The government has slashed budget assistance to a range of mental health organizations, ending an additional funding program implemented during the COVID pandemic, according to a Sunday report.
The Health Ministry told Haaretz that the funding was cut as the pandemic is over. However, officials in the organizations say that the number of people seeking emotional support had not dropped to pre-pandemic levels.
The report said that some 15 organizations — including the ERAN crisis hotline, Natal, a support group for people and soldiers dealing with trauma from Israel’s conflicts, and the Israeli Center for Cult Victims — had a combined assistance budget of NIS 3.7 million ($1 million) before the pandemic.
They were allocated an additional NIS 9.5 million ($2.5 million) in 2020 as part of the fight against COVID, which saw a sharp jump in mental health issues as people dealt with fear and isolation during lockdowns and quarantines.
That was reduced to an additional NIS 6 million ($1.6 million) in 2021 and NIS 3 million ($780,000) in 2022 under the previous government. Now the budget will return to its original NIS 3.7 million as the current government cut the program completely.
ERAN, the largest of the groups, saw its NIS 5.5 million ($1.4 million) budget from 2020 drop to NIS 1.6 million ($420,000), an almost 70% reduction.
The Health Ministry told Haaretz that it has never funded the main activities of these private organizations.
“The Health Ministry does not support associations, but rather activities that provide mental first aid. The amount of support that the ministry provided for the issue, minus the additions from the Coronavirus period, remains unchanged,” the ministry said.
“Over the years, additional associations dealing in the field have been added and the total amount is divided between them according to the established standards for this purpose,” it added.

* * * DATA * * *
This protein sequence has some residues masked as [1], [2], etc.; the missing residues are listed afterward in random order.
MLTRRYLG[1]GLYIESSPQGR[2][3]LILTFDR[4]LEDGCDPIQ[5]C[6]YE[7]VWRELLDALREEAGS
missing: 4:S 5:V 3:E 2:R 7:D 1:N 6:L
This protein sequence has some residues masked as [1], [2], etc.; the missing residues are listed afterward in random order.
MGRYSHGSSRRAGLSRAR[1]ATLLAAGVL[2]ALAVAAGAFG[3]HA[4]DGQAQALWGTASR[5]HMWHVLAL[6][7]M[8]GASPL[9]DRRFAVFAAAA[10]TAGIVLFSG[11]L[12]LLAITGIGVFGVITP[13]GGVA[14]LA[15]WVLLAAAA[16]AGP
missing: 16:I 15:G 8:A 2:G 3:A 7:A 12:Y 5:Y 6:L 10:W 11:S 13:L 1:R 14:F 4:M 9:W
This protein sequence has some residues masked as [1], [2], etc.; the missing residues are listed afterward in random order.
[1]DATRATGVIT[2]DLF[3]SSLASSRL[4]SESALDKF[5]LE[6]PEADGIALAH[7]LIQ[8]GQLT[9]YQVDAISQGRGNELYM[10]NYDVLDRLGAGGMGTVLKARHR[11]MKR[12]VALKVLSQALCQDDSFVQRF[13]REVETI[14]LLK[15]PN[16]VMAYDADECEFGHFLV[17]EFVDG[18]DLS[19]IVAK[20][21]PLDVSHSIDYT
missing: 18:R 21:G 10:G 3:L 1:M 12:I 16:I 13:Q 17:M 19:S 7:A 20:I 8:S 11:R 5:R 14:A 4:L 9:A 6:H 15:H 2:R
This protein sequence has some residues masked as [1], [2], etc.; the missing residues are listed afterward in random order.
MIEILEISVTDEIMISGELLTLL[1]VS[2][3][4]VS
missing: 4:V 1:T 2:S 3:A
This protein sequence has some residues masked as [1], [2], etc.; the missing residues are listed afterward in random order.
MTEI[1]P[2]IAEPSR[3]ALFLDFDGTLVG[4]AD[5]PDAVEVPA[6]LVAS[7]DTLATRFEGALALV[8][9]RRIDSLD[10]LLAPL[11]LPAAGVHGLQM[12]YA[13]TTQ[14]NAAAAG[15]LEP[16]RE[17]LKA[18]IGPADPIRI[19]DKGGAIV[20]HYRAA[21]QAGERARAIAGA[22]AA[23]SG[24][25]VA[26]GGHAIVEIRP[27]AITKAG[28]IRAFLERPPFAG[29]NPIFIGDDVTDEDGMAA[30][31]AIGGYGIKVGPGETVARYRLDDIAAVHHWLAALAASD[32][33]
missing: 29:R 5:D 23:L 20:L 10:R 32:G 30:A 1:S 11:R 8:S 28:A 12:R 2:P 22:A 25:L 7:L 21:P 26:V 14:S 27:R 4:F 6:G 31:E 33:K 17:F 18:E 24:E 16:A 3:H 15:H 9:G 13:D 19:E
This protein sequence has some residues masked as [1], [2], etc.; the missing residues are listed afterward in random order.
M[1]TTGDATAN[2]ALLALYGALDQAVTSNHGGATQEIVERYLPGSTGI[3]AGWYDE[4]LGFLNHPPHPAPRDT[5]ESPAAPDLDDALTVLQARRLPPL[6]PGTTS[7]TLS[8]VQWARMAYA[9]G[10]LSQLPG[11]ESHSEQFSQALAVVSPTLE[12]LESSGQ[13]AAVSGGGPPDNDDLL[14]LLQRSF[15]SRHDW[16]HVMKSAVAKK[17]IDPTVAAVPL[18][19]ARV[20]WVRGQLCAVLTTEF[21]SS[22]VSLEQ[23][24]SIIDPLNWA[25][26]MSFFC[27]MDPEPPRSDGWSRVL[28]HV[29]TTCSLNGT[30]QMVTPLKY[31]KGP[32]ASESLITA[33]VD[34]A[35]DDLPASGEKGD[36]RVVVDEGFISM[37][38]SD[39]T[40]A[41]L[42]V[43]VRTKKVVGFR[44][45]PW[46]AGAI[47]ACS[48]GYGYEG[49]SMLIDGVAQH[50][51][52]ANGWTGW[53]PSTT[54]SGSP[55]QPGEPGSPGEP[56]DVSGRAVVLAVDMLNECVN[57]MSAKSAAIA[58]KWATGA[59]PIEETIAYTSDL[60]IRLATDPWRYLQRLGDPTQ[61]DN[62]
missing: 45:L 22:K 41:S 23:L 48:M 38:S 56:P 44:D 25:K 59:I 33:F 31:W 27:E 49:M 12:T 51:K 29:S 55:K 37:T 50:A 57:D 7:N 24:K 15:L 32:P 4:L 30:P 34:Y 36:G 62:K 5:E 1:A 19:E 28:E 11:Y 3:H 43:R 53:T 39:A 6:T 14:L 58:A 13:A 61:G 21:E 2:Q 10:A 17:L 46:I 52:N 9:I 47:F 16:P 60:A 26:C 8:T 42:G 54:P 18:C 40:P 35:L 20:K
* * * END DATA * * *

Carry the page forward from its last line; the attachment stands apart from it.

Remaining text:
However, officials from the hotline said that the number of people seeking emotional support had not dropped to pre-pandemic levels and they assisted some 300,000 people over the last year.
ERAN called on the government to change the way it supports the organization and bring its funding in line with other emergency services in the country.
“The increase in the scope of activity, even compared to the pre-coronavirus years taken together with the decrease in financial funding, only emphasizes the ongoing need to anchor ERAN’s funding in the budget in a uniform and clear way, just as the other essential emergency services are budgeted by the state,” ERAN said.
Founded in Jerusalem in 1971, ERAN — the name is derived from the Hebrew acronym for emotional first aid — is Israel’s only crisis intervention hotline, serving people of all ages and backgrounds. It describes its work as a humanitarian service as opposed to professional advice.
Volunteers provide unconditional, non-judgmental support 24/7 — in Hebrew, Arabic, Russian and English — to Israelis dealing with violence, suicide, loneliness, family pressures, social rejection, sexual abuse, eating disorders, economic hardship, difficulties raising children, marital breakdown, trauma, harassment, school conflicts, mental illness, personal tragedies, substance-abuse, age-related stress, anxiety and more.
ERAN also offers a separate hotline for Holocaust survivors and IDF soldiers.